Protecting the planet with peat
On the border of Shropshire and Wrexham is one of the biggest and best raised bogs in the country.
Fenn’s, Whixall and Bettisfield Mosses is a reserve with 18 species of bog moss. It is a remarkable place and home to a hugely varied wildlife.
Raised bogs are peat-forming ecosystems that have developed slowly over thousands of years, often with their origins in shallow glacial lakes. Peat bogs are vital for the planet as they act as a natural carbon store.
The bogs can be several metres higher – and are wetter - than the land around them. The peat acts as a sort of sponge, which enables it to retain rain water.
Over the last century, peat cutting and drainage has resulted in the loss of 94% of raised bog in Britain and 99% in Ireland, which releases harmful greenhouse gases and has an adverse effect on the climate.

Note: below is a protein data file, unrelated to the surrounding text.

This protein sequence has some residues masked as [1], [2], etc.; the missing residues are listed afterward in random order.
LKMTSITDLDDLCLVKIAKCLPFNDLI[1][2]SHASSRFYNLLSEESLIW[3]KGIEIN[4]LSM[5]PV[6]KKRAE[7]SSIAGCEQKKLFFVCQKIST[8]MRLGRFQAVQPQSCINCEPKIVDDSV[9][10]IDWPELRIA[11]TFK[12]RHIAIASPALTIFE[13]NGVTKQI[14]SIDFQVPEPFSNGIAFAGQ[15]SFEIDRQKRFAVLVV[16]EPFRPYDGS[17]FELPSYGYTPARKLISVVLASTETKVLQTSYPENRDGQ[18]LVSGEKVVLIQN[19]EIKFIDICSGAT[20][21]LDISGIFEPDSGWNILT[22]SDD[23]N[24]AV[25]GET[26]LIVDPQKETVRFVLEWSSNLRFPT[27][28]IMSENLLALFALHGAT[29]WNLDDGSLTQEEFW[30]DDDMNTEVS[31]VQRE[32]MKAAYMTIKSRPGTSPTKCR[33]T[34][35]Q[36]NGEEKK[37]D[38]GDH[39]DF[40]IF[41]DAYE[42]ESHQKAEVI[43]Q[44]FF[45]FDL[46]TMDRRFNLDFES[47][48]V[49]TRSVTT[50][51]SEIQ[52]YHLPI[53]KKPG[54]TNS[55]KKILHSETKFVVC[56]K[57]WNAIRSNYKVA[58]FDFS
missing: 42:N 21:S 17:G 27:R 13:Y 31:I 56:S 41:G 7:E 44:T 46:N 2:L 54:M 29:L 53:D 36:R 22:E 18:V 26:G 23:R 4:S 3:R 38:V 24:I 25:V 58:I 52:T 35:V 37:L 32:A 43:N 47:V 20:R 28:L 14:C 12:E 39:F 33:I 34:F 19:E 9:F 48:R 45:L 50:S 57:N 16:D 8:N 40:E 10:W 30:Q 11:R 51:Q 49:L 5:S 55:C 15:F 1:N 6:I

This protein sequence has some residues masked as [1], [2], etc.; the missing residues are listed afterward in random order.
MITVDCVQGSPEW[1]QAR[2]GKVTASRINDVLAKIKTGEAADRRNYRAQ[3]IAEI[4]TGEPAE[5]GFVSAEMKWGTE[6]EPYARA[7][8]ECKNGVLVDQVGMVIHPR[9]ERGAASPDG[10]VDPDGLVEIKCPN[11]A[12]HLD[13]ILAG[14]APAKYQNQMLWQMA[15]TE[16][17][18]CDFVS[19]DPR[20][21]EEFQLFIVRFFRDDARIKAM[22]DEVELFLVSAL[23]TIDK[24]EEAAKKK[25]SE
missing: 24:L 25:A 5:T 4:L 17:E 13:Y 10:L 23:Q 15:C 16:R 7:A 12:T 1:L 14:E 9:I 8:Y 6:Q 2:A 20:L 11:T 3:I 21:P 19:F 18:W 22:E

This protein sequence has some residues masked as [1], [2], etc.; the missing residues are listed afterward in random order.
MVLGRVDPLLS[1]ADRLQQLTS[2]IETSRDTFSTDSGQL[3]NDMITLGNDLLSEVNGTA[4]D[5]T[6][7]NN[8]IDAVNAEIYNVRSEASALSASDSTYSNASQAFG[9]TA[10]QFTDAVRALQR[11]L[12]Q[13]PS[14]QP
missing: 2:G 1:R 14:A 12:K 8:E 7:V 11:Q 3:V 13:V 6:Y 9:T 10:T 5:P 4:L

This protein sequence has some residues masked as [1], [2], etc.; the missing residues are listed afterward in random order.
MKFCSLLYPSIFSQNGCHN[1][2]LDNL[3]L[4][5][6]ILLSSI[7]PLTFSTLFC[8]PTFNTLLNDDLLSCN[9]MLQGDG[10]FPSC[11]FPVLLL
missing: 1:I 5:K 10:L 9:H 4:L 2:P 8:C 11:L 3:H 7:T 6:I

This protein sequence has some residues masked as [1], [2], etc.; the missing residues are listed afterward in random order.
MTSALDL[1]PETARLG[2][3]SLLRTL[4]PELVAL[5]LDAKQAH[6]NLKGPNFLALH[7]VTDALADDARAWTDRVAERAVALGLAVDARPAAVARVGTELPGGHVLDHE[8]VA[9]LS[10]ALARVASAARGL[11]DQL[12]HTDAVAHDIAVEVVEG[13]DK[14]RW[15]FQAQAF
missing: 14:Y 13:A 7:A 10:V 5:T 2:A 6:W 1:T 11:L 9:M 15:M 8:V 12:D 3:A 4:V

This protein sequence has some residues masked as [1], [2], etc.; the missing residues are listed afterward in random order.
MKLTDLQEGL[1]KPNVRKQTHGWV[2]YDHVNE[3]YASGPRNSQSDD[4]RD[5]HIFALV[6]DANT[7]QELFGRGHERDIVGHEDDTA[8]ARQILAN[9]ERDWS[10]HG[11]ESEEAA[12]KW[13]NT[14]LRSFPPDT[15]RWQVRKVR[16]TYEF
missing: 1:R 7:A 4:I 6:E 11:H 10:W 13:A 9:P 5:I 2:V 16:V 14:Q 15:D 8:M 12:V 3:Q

Earlier this year, the UK’s environment minister announced plans to ban the sale of peat compost to gardeners by 2024 and set aside £50m to restore 35,000 hectares of British peatland, about one per cent of the total.
The Barnston Estate owns a small land holding on the English/Welsh border by Fenn’s Moss. It is a special place in that it is designated part of the Fenn’s, Whixall and Bettisfield Mosses which is a Site of Special Scientific Interest, a Special Area of Conservation and also part of a National Nature Reserve (one of only seven in the country).
We are restoring our peat bog to maximise the sequestration of carbon dioxide, by drawing it down from the atmosphere through plants, especially Sphagnum mosses, and trapping it underground as carbon.
Our plan is to collaborate with Natural Resources Wales and Natural England to recreate the optimum peat bog conditions as part of our long-term environmental estate strategy.